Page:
Samples 3Z (no trypsin digestion) and 3A (1 day trypsin) showed inflammation with evidence of an antigenic component. Samples 2B, 3B and 3C at 2 weeks showed a multinucleate cell response, digestion of the BCP with a concomitant osteoblast response, and the deposition of new compact bone. At 4 weeks bone formation was extensive throughout the implant with evidence of fusion of new and old bone. Control defects showed only slight bone growth at the cut edges.
The sera of rats receiving BCP sample 3Z contained circulating antibodies to the BCP. The other BCP samples tested did not elicit an antibody response.
These results are summarized in Table 2.
TABLE 2______________________________________Histology and Serology inthe Rat Parietal Model at 28 DaysBCP Bone Multinucleate Macrophages & CirculatingSample Formation Cells Lymphocytes Antibodies______________________________________3Z + ++ + +3A + + + -3B ++ + - -3C ++ + - -2B ++ + - -______________________________________
C.8 Peritoneal Lavage Assay for Immunogenic Response of BCP
BCP samples 2Z, 2A, 2B and 3B, 30 mg suspended in 7 ml phosphate buffered saline (PBS), were injected intraperitoneally into rats. At 1, 3, 14 and 27 days the peritoneum was lavaged with 100 ml PBS and a differential and total cell count was performed as a quantitative measure of inflammation. The BCP implant was examined histologically and sera were taken for measurement of circulating antibodies.
All samples showed a transient neutrophil response at 1 day, probaly related to the particulate nature of the material. At 3, 14 and 28 days, the responding cells were predominantly macrophages with extensive digestion of the BCP evident at 28 days by histology of the implant. Very few immunocompetent cells (lymphocytes) were present at any time. Serology showed rats receiving 2Z developed significant antibody titers against the BCP. Rats receiving 2A, 2B, 2C, or 3B did not develop an antibody response.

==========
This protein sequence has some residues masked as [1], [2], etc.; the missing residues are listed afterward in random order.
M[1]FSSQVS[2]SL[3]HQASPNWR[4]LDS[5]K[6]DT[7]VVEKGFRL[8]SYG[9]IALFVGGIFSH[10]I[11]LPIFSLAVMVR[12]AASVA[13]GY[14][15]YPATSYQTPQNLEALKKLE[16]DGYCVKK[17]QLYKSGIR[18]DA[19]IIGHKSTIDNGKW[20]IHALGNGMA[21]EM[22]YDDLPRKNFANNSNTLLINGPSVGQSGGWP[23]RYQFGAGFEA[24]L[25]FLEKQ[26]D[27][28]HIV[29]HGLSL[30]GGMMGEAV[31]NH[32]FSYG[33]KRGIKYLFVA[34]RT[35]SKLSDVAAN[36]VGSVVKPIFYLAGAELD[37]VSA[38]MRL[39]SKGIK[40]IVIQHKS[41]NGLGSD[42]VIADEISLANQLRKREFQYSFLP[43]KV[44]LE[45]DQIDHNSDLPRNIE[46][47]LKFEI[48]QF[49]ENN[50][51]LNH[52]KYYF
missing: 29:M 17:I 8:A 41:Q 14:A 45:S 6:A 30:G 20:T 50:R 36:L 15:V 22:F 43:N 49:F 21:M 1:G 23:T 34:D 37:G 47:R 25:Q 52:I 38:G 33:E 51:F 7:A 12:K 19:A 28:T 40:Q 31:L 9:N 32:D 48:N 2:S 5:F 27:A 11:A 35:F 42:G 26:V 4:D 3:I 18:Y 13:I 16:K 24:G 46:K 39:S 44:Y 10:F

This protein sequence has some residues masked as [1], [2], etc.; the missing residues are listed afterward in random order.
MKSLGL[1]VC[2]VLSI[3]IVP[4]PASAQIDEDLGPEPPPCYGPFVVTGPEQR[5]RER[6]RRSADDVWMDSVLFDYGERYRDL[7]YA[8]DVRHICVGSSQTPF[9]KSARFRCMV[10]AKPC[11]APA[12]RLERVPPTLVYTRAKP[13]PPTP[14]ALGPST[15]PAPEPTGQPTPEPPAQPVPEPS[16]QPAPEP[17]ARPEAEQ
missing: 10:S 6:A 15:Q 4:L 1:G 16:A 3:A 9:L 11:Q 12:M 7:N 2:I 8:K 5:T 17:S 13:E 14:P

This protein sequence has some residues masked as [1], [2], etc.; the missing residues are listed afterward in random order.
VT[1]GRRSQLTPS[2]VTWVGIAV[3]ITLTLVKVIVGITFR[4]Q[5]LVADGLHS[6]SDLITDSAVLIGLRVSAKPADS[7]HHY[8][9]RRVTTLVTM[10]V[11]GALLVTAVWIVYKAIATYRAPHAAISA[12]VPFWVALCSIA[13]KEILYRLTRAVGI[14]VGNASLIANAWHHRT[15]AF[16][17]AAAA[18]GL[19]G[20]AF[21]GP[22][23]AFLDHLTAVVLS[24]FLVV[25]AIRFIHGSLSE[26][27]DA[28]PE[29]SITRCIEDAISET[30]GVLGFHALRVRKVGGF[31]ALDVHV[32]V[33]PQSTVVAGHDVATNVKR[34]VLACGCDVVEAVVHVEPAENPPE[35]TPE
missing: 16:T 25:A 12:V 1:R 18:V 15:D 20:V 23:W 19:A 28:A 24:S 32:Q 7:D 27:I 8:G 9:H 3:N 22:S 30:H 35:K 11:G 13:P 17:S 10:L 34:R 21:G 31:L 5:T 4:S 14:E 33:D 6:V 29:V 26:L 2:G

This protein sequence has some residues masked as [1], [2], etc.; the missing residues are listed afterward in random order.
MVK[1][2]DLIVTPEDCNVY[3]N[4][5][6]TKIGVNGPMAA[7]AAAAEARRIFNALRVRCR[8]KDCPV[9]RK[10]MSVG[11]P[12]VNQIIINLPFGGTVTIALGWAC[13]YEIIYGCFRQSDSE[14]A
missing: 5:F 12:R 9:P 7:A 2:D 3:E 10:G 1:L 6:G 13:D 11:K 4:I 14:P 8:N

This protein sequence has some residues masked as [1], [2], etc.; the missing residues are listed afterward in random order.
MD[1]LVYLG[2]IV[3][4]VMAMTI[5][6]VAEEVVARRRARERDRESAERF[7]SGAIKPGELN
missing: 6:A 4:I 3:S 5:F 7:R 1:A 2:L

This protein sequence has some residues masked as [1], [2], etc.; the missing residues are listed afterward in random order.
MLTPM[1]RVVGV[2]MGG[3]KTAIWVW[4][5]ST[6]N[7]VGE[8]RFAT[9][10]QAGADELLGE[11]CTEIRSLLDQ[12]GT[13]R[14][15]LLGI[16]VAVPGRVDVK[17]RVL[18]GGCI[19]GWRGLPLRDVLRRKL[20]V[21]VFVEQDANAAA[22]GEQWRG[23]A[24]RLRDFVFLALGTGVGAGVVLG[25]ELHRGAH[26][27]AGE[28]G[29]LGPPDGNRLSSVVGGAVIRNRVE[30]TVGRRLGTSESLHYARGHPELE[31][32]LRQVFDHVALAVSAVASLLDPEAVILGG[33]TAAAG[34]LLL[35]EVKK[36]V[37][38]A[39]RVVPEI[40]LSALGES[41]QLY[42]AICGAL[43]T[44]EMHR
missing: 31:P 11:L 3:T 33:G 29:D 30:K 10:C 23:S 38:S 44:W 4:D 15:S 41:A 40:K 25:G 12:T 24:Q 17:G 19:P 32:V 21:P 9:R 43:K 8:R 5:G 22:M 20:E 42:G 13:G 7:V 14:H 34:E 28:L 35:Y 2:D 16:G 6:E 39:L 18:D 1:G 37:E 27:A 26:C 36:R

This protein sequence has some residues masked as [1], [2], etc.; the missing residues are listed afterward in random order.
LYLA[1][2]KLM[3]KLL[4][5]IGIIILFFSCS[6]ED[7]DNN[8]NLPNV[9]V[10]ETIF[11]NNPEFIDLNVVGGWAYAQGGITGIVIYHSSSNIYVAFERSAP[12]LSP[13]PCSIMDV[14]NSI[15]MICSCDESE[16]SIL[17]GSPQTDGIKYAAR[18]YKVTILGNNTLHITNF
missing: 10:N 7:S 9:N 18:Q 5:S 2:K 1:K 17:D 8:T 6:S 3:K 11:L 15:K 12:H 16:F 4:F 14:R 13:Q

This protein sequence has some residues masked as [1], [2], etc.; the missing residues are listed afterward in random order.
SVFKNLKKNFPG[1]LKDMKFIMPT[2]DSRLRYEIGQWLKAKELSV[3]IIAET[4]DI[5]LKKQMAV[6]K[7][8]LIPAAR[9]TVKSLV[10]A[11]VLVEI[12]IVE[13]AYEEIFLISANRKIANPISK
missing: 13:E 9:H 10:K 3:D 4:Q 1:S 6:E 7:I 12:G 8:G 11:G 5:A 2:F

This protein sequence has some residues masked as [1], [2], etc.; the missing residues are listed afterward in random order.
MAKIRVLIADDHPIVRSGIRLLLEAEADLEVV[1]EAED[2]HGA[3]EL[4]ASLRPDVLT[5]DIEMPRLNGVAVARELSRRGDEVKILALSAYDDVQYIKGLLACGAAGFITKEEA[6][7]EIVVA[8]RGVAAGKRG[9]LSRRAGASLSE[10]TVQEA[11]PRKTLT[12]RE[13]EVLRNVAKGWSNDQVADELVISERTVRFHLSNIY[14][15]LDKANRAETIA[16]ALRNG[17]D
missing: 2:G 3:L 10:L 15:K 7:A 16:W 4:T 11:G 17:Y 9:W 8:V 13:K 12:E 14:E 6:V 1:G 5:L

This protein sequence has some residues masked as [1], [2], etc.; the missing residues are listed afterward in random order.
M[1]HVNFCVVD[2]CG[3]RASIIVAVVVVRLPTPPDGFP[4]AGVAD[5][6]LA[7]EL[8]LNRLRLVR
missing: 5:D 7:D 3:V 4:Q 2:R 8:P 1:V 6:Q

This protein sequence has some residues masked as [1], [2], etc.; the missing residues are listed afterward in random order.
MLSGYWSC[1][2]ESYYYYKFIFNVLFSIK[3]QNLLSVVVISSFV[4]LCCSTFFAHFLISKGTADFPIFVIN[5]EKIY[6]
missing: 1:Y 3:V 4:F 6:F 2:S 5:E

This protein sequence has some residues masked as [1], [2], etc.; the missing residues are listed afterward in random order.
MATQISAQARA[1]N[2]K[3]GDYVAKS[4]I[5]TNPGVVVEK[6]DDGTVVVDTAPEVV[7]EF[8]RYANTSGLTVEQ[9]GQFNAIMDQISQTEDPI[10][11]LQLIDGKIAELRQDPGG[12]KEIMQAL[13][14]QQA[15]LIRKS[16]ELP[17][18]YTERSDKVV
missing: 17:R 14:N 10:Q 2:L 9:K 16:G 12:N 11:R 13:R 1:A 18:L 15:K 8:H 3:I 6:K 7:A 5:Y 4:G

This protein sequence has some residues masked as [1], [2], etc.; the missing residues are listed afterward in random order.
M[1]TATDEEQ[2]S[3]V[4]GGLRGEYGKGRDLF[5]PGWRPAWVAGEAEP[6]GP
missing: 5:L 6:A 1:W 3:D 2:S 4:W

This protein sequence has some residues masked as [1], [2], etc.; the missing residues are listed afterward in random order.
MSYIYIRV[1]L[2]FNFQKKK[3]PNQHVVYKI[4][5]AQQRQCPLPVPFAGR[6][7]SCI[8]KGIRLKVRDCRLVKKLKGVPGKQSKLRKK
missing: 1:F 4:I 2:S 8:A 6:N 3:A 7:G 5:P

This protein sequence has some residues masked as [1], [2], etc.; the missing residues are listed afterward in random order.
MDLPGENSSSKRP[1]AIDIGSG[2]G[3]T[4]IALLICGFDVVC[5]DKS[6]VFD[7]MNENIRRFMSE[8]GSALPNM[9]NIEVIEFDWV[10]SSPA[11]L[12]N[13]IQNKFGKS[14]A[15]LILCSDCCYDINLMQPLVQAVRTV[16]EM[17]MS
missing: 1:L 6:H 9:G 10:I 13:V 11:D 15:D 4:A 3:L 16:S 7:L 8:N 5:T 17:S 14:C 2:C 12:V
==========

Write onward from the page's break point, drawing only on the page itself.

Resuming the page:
BCP provides a novel matrix material derived from bone useful in effecting bone repair by a conductive mechanism. A suspension of the bone collagen powder (BCP) can be shaped into bone defects and provides a stress-bearing replacement for lost bone and which supports new bone growth.
C.9 Use of the BCP/ZCI Mixture in Bone Repair
Twenty-four rats, 6 and 8 weeks old, were anesthetized, and 3×7 mm defects were created in the left and right parietal bones of the skull. Bone was removed to full thickness of the skull with a dental burr, and the two lots of the BCP/ZCI mixtures, as prepared above, were packed into the defects. Control defects were filled with BCP alone, ZCI alone, or left unfilled. Samples were taken and histology done at 2 and 4 weeks after implantation.
Early bone formation occurred in the defects filled with BCP/ZCI mixtures at 2 weeks post-implantation. However, the mixtures were not always uniform so that the pattern of bone formation varied depending on the predominant type of collagenous implant present (i.e., BCP or ZCI) in a given region of the defect.
By 4 weeks bone formation was extensive in the ZCI component of the mixture and BCP particles were being incorporated into centers of new osteogenic activity. This, coupled with early remodeling, gave the new bone spanning the defects a more uniform appearance than that seen at 14 days. Both implanted control defects (i.e., BCP alone and ZCI alone) showed osteogenic activity characteristic of the patterns observed in previous studies. Non-implanted controls showed only slight bone growth at the cut edges of the defects.
By varying the relative amounts of purified atelopeptide reconstituted fibrillar collagen, which forms a resilient, gel-like suspension, and of bone collagen powder, which offers compressive strength, implants are formed which offer versatility and effectiveness in providing an appropriate matrix for bone repair by conduction.